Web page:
So Scarf Aid became a lifeline of sorts. For readers, it was something to look forward to when such happenings were in short supply. For Ms. Jacobs, it gave her back something she had lost in isolation, which was the ability to take care of other people.
“I’m only choosing the happy memories,” she said on a recent Zoom call. “You don’t live to be my age and not have unhappy memories, but I’m very good at skipping over them.”
For many older people around the world, the pandemic has cast a shadow over their lives. Visits with friends and family are distanced, if they can happen at all; a trip to the doctor or grocery store can feel like a threat. Fatality rates for Covid-19 patients over the age of 70 are far higher than those of younger patients. To protect themselves, a population that already grappled disproportionately with loneliness has had to retreat even further into isolation, which can lead to depression and worse health outcomes.
“We have underestimated the importance of connectedness,” said John Rowe, a professor of health policy and aging at the Mailman School of Public Health at Columbia University. Professor Rowe made the observation on Sept. 17 during an online panel on aging and the pandemic organized by the Stanford Center on Longevity. The prevalence of loneliness among older adults, particularly in high-income countries like the United States and Britain, was a problem even before the health crisis, and has only worsened since.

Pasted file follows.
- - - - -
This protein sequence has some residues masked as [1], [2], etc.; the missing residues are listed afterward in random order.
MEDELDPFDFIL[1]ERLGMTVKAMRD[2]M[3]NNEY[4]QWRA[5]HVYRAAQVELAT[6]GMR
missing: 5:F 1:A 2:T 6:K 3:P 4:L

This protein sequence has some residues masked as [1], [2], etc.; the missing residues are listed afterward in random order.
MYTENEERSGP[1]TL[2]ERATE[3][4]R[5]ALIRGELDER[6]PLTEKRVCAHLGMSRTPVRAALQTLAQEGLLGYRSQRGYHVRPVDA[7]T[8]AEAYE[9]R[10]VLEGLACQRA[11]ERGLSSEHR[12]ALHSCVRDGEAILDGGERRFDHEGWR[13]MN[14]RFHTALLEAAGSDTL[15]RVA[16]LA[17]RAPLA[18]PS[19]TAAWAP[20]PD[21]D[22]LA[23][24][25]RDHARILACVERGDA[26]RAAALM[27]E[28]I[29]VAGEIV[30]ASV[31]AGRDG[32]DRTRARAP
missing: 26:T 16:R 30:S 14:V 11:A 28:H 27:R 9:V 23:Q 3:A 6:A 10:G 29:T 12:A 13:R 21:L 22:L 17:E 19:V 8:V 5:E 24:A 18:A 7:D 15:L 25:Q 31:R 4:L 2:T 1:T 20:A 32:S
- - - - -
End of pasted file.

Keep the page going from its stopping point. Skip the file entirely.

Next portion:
In one survey of U.S. adults 50 and older, 69 percent of respondents said they were self-isolating or quarantined as a result of the virus, according to AARP. Nearly half of respondents said they felt lonely at least some of the time. But the results showed an interesting trend. The older the respondent, the less likely they were to report feeling isolated, depressed or left out. Roughly 73 percent of adults ages 65 or older said they never felt left out of things, but only 58 percent of adults in the younger bracket felt the same. Some 52 percent of adults ages 50 to 64 said they sometimes felt lonely, but only 42 percent of adults over 65 did.
There are several possible reasons for this: Adults ages 50 to 64 are more likely to still be working while also caring for both dependent children and aging parents, and this can lead to higher stress levels. It’s also possible that the same resilience that helps a person live a longer life helps them to ward off loneliness and its negative health effects.
Older women who have fared best in the pandemic tend to have many of the same resources Ms. Jacobs does: secure access to housing, food and health care; the support of family and friends; and a sense of purpose that gives shape to the days. It’s a useful reminder of what makes the difference between solitude and loneliness, and the effect that connections, even distanced ones, have on well-being.
“It’s positive to see the different ways older people, with the support of the community and family and friends, have been helping each other pull through,” said Caroline Abrahams, charity director at Age UK. “It is vital that we don’t forget there are many older people who are still struggling.”
Back when lockdown rules in Britain were eased this summer (they have since tightened after an increase in cases), Ms. Jacobs switched from daily blogging to posting weekly. And recently, as she surveyed the pile of scarves still waiting to be written about, she realized that they could serve yet another purpose: She’s sewing them into face masks.
“The time has come for drastic action,” she wrote on Aug. 30. “Scissors out!”